Teams with a vivid rivalry are more concerned this week with their own vulnerabilities than the caliber of the opponent. Seahawks shook up the O-line by making Bradley Sowell the starting right tackle.
When the NFL schedule came out in April, Seahawks fans drew a red circle around “Dec. 4 — CAR.” Since the Panthers booted the Seahawks from the playoffs with a half-dominant 31-24 triumph, following a 27-23 regular-season victory at the Clink, it can be fairly said that no team owned the Seahawks as Carolina did last year.
The playoff loss was partial payback for Seattle scuttling the Panthers’ postseasons in 2005 and 2014, and helped develop the rivalry narrative — the teams have met eight times since 2010 — that despite an entire continent between the franchises, was welcomed after the San Francisco 49ers self-immolated.
But neither team is talking rivalry this week ahead of the 5:30 p.m. Sunday night national game. Both are so absorbed averting disaster that the identity of the next foe is of secondary importance.
The Panthers, 4-7 and in danger of missing the playoffs, are telling themselves that because five of the losses were by three points or less, they really are closer to playing like defending NFC champions than the record indicates.
Meanwhile, the Seahawks continue to tell themselves that Sunday’s 14-5 loss in Tampa, the club’s most dreary under-performance in the Russell Wilson era, was, as assistant coach Tom Cable put it, “A bad night at the ball game.”
Fortunately, CB Richard Sherman came through to remind all that some embers remain from the playoff ouster. Asked whether an episode when Panthers QB Cam Newton, as part of a victory lap in the Charlotte stadium, grabbed a “12” flag from a Seahawks fan in the grandstand, balled it up and and threw it away, Sherman agreed it went too far.
“Yeah, he probably did,” he said. “I guess karma gets you. Doesn’t look like they are going to the playoffs this year.”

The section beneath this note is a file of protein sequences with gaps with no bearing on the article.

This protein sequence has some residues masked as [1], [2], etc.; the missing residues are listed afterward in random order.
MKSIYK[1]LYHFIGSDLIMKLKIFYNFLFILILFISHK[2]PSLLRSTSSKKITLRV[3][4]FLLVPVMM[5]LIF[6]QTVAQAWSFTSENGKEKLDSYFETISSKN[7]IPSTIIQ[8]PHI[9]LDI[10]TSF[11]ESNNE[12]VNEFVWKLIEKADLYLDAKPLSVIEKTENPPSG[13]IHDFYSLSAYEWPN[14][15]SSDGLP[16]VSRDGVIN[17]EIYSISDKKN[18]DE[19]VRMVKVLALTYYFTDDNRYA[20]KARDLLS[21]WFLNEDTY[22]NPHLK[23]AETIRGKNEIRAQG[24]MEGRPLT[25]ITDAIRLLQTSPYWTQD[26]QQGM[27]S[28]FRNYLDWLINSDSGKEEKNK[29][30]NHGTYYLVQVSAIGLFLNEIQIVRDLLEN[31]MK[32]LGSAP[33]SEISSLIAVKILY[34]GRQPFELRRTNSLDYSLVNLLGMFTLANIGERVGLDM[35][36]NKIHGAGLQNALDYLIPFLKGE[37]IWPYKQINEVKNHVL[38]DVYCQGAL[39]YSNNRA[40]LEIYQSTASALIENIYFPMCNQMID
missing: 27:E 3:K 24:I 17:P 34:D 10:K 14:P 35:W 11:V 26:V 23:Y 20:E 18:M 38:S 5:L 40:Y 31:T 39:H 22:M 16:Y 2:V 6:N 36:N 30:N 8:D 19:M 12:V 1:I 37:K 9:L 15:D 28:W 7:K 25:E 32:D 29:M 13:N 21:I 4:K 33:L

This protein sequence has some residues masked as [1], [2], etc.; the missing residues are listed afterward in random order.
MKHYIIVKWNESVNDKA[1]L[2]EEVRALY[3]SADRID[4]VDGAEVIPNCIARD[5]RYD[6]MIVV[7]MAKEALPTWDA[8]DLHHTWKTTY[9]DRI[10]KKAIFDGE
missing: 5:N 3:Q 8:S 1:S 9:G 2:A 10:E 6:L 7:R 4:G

Perhaps more than karma, O-line injuries have been a bigger cause of the Carolina spiral, making some of the Seattle despair seem a trifle. There’s also the reality of the Super Bowl hangover. The Panthers lost to the Broncos in February, then made the mistake of letting star CB Josh Norman go into free agency, and now are doing many little things wrong that went well a year ago.
“I think (the hangover has) a little bit to do with it,” said Panthers coach Ron Rivera on a teleconference Wednesday. “The truth of the matter is if you win the first game, things can be different. Unfortunately we didn’t, so we have to battle uphill.
“I tried to look up articles in terms of what (Seahawks coach Pete Carroll) has done to go back-to-back, just trying to get an understanding and feel for it. Unfortunately we just haven’t had the luck. That’s the hard pill to swallow, because last year we made our own luck.”
Carroll Wednesday was expansive on the managing of expectations that come with Super Bowl success.
“I don’t think you ever are not dealing with the impact of the expectations, whatever they are,” Carroll said, speaking generally and not specifically about the Panthers. “Expectations come at you from yourself, within your building, expectations that come from the outside, the media, all walks. It takes an on-going conversation to deal with that, so when the time comes, and the unanticipated occurrences start to knock at you, you can handle it.
“I think there’s a real discipline to it. There’s language, there’s dialogue, there’s expectations. It’s how you practice and present it. I love this whole thing that we’re in with the mentality to try to keep from being up and down, and being normal. Most teams go up and down a lot, we’re trying to not be that style over a long haul.”